Was she the OW? I could almost see her point about not being comfortable watching the 2 of you being a family with her kind of on the fringe (I absolutely don't agree with her, I'm just saying I see where she's coming from).

But somewhere in public? That's controlling and completely out of order to ask you to not attend your own children's school whilst she's there!

Cricrichan Sun 27-Nov-16 02:28:10

He shouldn't be keeping all this secret from her. She probably senses or knows that he's keeping secrets and is paranoid.

She shouldn't be sending you messages and stopping you from going on the same night. You could always have a chat with her and make it clear that you wouldn't be interested if he was the last man alive, that you get on because you've got children in common and it's a lot easier this way.

To answer your op, you're not having an inappropriate relationship at all.

Emmageddon Sun 27-Nov-16 02:52:42

Nothing inappropriate at all, it sounds like you have a healthy relationship with the father of your children!

It's the girlfriend who is being inappropriate and your XDH should be open about his friendship with you. You're doing nothing wrong. She's guilt-tripping him out of insecurity and envy.

BitOutOfPractice Sun 27-Nov-16 04:17:49

If you're having an inappropriate relationship with your exH then I am with mine because it sounds very similar. And, I believe it's great for the kids.

BitOutOfPractice Sun 27-Nov-16 04:19:06

I should add that the only difference is that exH's DP is very comfortable with it and we also get on well. My DP is also happy with it.

Enough101 Sun 27-Nov-16 08:03:13

Not inappropriate at all, healthy for your kids. I think she's got a cheek asking you whether you can change your night to see your own children in a play! Some ex-wives wouldn't allow her to be there on any night (not saying that's right either, but it's true). Sounds like she needs to grow up.

ThePoloHole Sun 27-Nov-16 08:12:38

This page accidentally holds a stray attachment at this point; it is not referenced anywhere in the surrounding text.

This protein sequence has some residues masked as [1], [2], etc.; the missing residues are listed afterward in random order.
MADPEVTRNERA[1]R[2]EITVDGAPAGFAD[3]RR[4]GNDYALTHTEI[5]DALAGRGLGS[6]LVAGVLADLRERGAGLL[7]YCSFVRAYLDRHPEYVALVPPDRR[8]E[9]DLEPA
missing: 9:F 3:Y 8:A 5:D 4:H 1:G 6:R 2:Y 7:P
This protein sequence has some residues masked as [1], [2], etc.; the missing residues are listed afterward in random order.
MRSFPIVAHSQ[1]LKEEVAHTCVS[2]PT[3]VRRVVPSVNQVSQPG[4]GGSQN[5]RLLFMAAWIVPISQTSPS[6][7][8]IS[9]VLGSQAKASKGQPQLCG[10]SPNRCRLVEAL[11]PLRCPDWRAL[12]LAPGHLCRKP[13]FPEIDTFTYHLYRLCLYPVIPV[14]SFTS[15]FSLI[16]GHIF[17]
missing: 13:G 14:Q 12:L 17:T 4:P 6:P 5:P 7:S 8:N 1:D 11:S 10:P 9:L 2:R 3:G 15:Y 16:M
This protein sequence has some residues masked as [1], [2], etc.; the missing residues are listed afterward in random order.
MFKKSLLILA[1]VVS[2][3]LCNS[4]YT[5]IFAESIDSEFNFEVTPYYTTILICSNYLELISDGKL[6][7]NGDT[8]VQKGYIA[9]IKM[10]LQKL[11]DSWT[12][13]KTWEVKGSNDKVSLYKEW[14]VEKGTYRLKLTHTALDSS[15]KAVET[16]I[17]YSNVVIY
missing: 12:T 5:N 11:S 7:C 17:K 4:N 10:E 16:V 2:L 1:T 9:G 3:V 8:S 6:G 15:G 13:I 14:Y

No she wasn't the OW.

The play is a bit of a red herring TBH, I debated if I should add that bit at all. She's playing it that it's nice for the DC to have an adult there both nights so maybe I could change.

It's not unusual for us to text each other about clothes, uniform, homework etc. Ex is quite capable of doing all that stuff but she says she enjoys doing it and seems to have taken over the role.

I know what it's like to be lied to about where ex is etc. I don't really want to be part of that as I look guilty by association. But a part of me thinks she needs to get over herself and ex needs to stop pandering to it.

ThePoloHole Sun 27-Nov-16 08:16:43

There is some other stuff. Ex owns a holiday home (he inherited it after the split). He offered to let me take the DC there on holiday and we had a great few years of cheap holidays.

I'm no longer allowed to use it as it makes her feel awkward as it's "their" holiday home. Ex isn't bothered about me using it at all. I can see her point (in that she has decorated it etc ) and sees it as her home too. However they aren't married and it's exs home.

I don't know it's all a bit of a mess really.

SENPARENT Sun 27-Nov-16 09:12:50

So you are no longer allowed to use the holiday home. What about your children?

category12 Sun 27-Nov-16 09:20:00

I feel sorry for her, she can't trust him an inch, it's driven her batty.

You're well out of it, op. I think just carry on doing as you are, and don't engage with him about his relationship.

jeaux90 Sun 27-Nov-16 09:25:12

OP it sounds like a great co-parenting relationship to me and a good example to others who struggle. It's his issue to manage his DP. Crack on the way you are, she sounds ok to me. I also think that the longer the arrangements go on the more she will relax about the other things that seem to bother her. Xx

dunfightin Sun 27-Nov-16 09:26:33

Can you talk to your ex-H as a friend would i.e. explain why situation is iffy and also why if he doesn't stand up and be open it'll go pear shaped.
If she knows he cheated, and presumably she does, then she will feel that every time he is late or not straight about where he's been, he's at it again.
You are the easy target for her insecurities, but it's up to your ex to draw boundaries and to provide her with the reassurance she wants

PerpetualStudent Sun 27-Nov-16 09:29:21